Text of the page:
Maserati celebrates the 60th anniversary of the launch of the 5000 GT 2+2 coupé at the Turin Motor Show

Read More

Photo credit: Michael Furman

Modena, 29 November 2019 – Sixty years ago, the 5000 GT, a 2+2 coupé, was presented at the Turin Motor Show and was the undisputed star of the event.
Maserati now celebrates the anniversary of this extraordinary car, built to the specific request of the Shah of Persia, Reza Pahlavi.  Just 34 cars of this model were built at the Viale Ciro Menotti plant in Modena, with bodywork added by Italy's top coachbuilders of the period. 

Reza Pahlavi, the then Shah of Persia, and a great enthusiast of high-performance sports cars, test-drove a 3500 GT towards the end of 1958 and was delighted with it. However, he requested an increase in performance, and Giulio Alfieri, Maserati technical director at the time, realised that the car would have to be completely redesigned to satisfy this prestige customer's demands. 
The resulting AM103 project, continued through during 1959, and was in effect a new car and not merely a customisation: the heart of the design was the V8 engine of the 450S (the famous Maserati racing barchetta), with its bore increased to upgrade its displacement to almost five litres. 
The 5000 GT, a prestigious  2+2 coupé, was born.
The car, of which the first bodywork was built by Carrozzeria Touring, was launched at the 1959 Turin Motor Show, and received the nickname "Shah of Persia” in honour of this unique customer. Only three of that special version were ever produced.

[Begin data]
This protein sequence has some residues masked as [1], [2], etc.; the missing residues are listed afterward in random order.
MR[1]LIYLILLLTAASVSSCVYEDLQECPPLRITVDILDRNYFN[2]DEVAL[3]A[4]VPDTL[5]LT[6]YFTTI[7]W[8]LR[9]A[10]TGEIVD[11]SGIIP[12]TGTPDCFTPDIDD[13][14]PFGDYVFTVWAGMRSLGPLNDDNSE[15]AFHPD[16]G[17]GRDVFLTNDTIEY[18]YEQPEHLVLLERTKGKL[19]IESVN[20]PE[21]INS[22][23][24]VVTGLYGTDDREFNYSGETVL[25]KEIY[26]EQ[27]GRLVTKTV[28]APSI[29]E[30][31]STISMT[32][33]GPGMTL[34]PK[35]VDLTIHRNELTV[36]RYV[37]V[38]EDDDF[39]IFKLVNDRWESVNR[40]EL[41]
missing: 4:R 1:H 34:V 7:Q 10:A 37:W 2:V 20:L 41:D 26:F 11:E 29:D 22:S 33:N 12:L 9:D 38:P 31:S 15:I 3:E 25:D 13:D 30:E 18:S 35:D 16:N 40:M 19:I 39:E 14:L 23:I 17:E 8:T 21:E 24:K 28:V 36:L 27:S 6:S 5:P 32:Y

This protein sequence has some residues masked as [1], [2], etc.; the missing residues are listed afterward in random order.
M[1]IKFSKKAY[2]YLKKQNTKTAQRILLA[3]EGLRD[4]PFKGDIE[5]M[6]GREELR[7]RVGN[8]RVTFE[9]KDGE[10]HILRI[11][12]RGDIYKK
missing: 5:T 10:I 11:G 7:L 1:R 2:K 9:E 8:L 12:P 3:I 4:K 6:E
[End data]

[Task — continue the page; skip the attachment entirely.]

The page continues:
The next year, in 1960, the 5000 GT was exhibited on the stand at the Geneva International Motor Show, with a few revisions to the engine. 

The most interesting fact of the Maserati 5000 GT was that it was built with bodywork by almost all the leading Italian coachbuilders of the time: from Allemano, Pininfarina, Monterosa, Ghia, Bertone and Frua, not to mention Michelotti for Vignale. 

Its great success led to the production of a number of cars for prestige customers including Prince Karim Aga Khan (car with bodywork by Carozzeria Frua), Fiat boss Gianni Agnelli (Carozzeria Pininfarina), industrialist Ferdinando Innocenti (Carrozzeria Ghia), film star Stewart Granger (Carrozzeria Allemano) and Mexican President Adolfo López Mateos (Carrozzeria Allemano).

Maserati confirmed its ability to create a prestigous product, delivering exclusive elegance, impeccable functionality and absolute comfort, combined with thrilling performance. 

The 5000 GT was a VIP's car, in terms of both exclusivity and performance. Due to its extremely distinctive character and high cost, the total number of cars built was limited to just 34.


Model                                Type 5000 GT

Production period              1959/1964

Engine                                Eight cylinders, V - 90°

Displacement                     4937,8 cc (from 1960: 4941,1 cc)

Bore and stroke                  98,5 mm x 81 mm (from 1960: 94 mm x 89 mm)

Power                         325 HP a 5500 rev/min. (from 1960: 340 HP a 5800 rev/min)

Compression ratio              8,5:1

Valves train                         Dual overhead camshafts per bank

Valves                                 Two per cylinder

Ignition                               Double with two Marelli or Lucas distributors

Engine lubrication               Forced with pressure pump

Clutch                                 Dry twin discs

Gearbox                              Four speeds + R (from 1963: five speeds + R)

Frame                                  Tubular

Front suspensions              Coil springs and telescopic shock absorbers

Rear suspensions          Semi-elliptical leaf springs and telescopic shock absorbers

Brakes                                Power-assisted front discs and rear drums

Wheelbase                         2600 mm

Track                                   Front 1390 mm ; Rear 1360 mm

Body                                   Two doors Coupè, 2+2 seats

Dry Weight                         1500 Kg

Max. Speed                        260-270 Km/h

Related stories

Read More